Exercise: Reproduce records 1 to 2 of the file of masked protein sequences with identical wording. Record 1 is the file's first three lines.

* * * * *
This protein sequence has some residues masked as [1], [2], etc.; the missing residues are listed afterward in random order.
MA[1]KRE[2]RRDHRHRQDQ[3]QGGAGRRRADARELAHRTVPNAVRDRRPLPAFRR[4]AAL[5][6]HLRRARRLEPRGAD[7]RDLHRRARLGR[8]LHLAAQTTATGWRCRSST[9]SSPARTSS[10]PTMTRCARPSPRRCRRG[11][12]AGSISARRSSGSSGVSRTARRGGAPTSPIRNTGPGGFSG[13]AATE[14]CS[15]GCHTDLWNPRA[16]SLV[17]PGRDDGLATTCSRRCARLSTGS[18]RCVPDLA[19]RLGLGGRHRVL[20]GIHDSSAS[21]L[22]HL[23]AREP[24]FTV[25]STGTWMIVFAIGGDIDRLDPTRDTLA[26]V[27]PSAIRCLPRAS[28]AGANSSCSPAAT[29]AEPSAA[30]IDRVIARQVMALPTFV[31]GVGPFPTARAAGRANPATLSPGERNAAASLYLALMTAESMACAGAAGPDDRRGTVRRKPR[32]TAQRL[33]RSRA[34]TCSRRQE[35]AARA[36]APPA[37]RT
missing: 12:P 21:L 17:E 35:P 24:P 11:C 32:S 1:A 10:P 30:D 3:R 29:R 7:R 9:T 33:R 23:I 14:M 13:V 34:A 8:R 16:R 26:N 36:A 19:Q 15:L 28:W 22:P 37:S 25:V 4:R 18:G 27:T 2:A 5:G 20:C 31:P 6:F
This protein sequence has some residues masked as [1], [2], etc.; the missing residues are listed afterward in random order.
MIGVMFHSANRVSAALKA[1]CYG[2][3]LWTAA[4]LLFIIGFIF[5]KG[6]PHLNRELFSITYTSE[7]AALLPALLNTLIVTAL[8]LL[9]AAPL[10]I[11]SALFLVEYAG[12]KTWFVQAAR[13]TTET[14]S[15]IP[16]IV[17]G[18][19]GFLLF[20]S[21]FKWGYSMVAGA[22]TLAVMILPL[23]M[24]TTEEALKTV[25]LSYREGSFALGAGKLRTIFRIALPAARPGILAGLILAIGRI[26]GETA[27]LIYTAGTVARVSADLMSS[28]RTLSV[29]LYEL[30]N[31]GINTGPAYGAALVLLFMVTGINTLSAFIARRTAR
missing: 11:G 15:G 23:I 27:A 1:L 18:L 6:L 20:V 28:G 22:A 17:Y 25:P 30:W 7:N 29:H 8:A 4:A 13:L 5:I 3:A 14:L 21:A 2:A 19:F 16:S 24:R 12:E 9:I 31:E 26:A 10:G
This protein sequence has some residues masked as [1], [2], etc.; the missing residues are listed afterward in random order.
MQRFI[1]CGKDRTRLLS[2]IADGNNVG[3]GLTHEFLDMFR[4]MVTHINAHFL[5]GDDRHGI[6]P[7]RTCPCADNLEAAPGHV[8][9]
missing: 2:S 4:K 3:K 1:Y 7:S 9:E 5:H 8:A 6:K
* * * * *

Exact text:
This protein sequence has some residues masked as [1], [2], etc.; the missing residues are listed afterward in random order.
MA[1]KRE[2]RRDHRHRQDQ[3]QGGAGRRRADARELAHRTVPNAVRDRRPLPAFRR[4]AAL[5][6]HLRRARRLEPRGAD[7]RDLHRRARLGR[8]LHLAAQTTATGWRCRSST[9]SSPARTSS[10]PTMTRCARPSPRRCRRG[11][12]AGSISARRSSGSSGVSRTARRGGAPTSPIRNTGPGGFSG[13]AATE[14]CS[15]GCHTDLWNPRA[16]SLV[17]PGRDDGLATTCSRRCARLSTGS[18]RCVPDLA[19]RLGLGGRHRVL[20]GIHDSSAS[21]L[22]HL[23]AREP[24]FTV[25]STGTWMIVFAIGGDIDRLDPTRDTLA[26]V[27]PSAIRCLPRAS[28]AGANSSCSPAAT[29]AEPSAA[30]IDRVIARQVMALPTFV[31]GVGPFPTARAAGRANPATLSPGERNAAASLYLALMTAESMACAGAAGPDDRRGTVRRKPR[32]TAQRL[33]RSRA[34]TCSRRQE[35]AARA[36]APPA[37]RT
missing: 12:P 21:L 17:E 35:P 24:P 11:C 32:S 1:A 10:P 30:D 3:R 29:R 7:R 9:T 33:R 23:I 14:M 13:V 34:A 8:R 16:R 26:N 36:A 19:Q 15:L 28:W 22:P 37:S 25:V 4:R 18:G 27:T 2:A 5:G 20:C 31:P 6:F
This protein sequence has some residues masked as [1], [2], etc.; the missing residues are listed afterward in random order.
MIGVMFHSANRVSAALKA[1]CYG[2][3]LWTAA[4]LLFIIGFIF[5]KG[6]PHLNRELFSITYTSE[7]AALLPALLNTLIVTAL[8]LL[9]AAPL[10]I[11]SALFLVEYAG[12]KTWFVQAAR[13]TTET[14]S[15]IP[16]IV[17]G[18][19]GFLLF[20]S[21]FKWGYSMVAGA[22]TLAVMILPL[23]M[24]TTEEALKTV[25]LSYREGSFALGAGKLRTIFRIALPAARPGILAGLILAIGRI[26]GETA[27]LIYTAGTVARVSADLMSS[28]RTLSV[29]LYEL[30]N[31]GINTGPAYGAALVLLFMVTGINTLSAFIARRTAR
missing: 11:G 15:G 23:I 27:A 1:L 18:L 6:L 20:V 28:G 22:A 17:Y 25:P 30:W 7:N 29:H 8:A 4:A 13:L 5:I 3:A 14:L 21:A 2:A 19:F 16:S 24:R 12:E 9:I 31:E 26:A 10:G